Open world games are all the rage this generation, especially now that online multiplayer is at a stage where it can be integrated seamlessly. Forza Horizon 2 did a great job of creating a massive open world to drive around, but it was split into online and offline modes, and although Forza Horizon 3 offers that same mixture, it also allows other players into your own campaign for a more streamlined co-op experience.
And what an experience it is.
After the original set in Colorado and the sequel heading to Europe, it’s time for the Horizon festival to reach the shores of Australia, with all the colour and beauty that brings, and none of the worries about giant spiders that want to poison you to death. Race through lush rainforests, along the beautiful beaches of Surfer’s Paradise, or even around the outback, in some of the fastest and rarest cars available, or perhaps you’d be happy in a little Honda Civic or a Mazda RX-8? You’re the boss.
No, really: you’re the boss this time around. You get to decide where the Horizon festival goes and how the events play out, thanks to the new blueprint system. Choose the number of laps, the time of day, weather, and which cars are eligible, then name your event to be shared online for others to enjoy. Forza Horizon 3 really is a game about customisation. From the moment you start the game, you can (finally!) choose your own character from a selection of men and women of various races, then make up your own licence plate before picking up the keys to your first car and diving into the game proper. The blueprint system even extends to the Bucket List challenges in Horizon 3, essentially allowing you to make up your own list of fantasy outings in your favourite cars. Playground Games has pulled out all the stops to make this game about you.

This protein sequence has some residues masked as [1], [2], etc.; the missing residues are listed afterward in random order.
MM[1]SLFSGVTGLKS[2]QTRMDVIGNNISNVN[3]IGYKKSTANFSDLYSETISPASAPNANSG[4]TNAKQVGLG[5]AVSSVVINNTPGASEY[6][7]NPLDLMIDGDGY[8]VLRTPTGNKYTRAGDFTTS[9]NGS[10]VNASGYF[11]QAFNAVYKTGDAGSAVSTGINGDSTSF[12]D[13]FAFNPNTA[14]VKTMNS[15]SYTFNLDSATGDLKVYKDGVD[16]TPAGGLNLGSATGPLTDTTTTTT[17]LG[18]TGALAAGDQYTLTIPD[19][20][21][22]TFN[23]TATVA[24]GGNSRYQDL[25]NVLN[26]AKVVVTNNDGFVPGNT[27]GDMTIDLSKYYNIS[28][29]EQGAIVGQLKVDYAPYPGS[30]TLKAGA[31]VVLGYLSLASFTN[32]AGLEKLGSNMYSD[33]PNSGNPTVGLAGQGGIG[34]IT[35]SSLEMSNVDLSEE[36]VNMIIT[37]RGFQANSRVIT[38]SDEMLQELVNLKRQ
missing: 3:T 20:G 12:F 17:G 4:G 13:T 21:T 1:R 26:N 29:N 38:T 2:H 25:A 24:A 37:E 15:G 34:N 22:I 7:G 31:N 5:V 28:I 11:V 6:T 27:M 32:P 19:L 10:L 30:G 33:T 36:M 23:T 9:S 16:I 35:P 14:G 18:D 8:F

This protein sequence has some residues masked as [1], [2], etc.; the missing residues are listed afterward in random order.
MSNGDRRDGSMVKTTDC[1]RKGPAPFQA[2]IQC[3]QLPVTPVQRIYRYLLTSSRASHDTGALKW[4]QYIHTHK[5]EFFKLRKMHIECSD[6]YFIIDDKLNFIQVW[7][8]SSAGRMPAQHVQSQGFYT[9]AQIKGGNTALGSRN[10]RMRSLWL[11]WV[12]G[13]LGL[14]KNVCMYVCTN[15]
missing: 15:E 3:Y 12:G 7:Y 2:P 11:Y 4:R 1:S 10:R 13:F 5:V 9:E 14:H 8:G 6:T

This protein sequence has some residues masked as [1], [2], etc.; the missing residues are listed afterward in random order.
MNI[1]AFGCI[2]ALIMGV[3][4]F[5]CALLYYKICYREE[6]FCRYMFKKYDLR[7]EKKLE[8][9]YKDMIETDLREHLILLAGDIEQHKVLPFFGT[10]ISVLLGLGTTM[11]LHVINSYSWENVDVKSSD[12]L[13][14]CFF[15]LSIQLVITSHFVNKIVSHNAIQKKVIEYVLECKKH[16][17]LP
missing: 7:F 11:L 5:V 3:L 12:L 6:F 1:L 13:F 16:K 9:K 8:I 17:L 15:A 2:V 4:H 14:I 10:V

Being the boss of the festival means managing its expansion too, which is where the new “fan score” comes into play. The better you do in races and events the more fans you’ll gain, boosting the festival’s popularity to the point that it needs to grow and spread across the country. This essentially replaces the Road Trips of Horizon 2, as you’re no longer moving from festival to festival, instead you’re going to empty locations and building new festival sites. These can be levelled up as you gain more fans, unlocking more and more events for your driving pleasure.